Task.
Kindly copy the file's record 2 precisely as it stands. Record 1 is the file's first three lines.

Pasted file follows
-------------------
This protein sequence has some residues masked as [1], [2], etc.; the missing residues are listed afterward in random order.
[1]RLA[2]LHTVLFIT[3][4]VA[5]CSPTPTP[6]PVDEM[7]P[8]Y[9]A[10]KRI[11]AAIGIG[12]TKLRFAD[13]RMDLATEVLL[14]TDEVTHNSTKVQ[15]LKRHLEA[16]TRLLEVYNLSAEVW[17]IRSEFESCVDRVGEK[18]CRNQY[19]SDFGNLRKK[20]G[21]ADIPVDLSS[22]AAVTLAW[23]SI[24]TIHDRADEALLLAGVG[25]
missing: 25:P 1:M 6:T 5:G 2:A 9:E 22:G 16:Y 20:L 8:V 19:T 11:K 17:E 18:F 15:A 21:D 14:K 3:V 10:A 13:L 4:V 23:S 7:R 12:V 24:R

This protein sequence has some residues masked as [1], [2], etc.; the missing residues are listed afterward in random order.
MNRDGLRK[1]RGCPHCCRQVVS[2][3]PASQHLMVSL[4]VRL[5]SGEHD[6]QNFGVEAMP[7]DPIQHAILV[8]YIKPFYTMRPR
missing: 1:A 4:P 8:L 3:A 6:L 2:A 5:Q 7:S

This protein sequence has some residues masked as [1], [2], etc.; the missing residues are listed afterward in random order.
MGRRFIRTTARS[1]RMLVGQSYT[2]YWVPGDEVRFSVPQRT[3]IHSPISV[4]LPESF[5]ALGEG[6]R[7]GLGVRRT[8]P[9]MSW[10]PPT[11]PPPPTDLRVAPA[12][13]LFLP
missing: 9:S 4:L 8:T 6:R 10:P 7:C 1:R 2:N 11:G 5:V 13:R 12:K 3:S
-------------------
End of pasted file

This protein sequence has some residues masked as [1], [2], etc.; the missing residues are listed afterward in random order.
MNRDGLRK[1]RGCPHCCRQVVS[2][3]PASQHLMVSL[4]VRL[5]SGEHD[6]QNFGVEAMP[7]DPIQHAILV[8]YIKPFYTMRPR
missing: 1:A 4:P 8:L 3:A 6:L 2:A 5:Q 7:S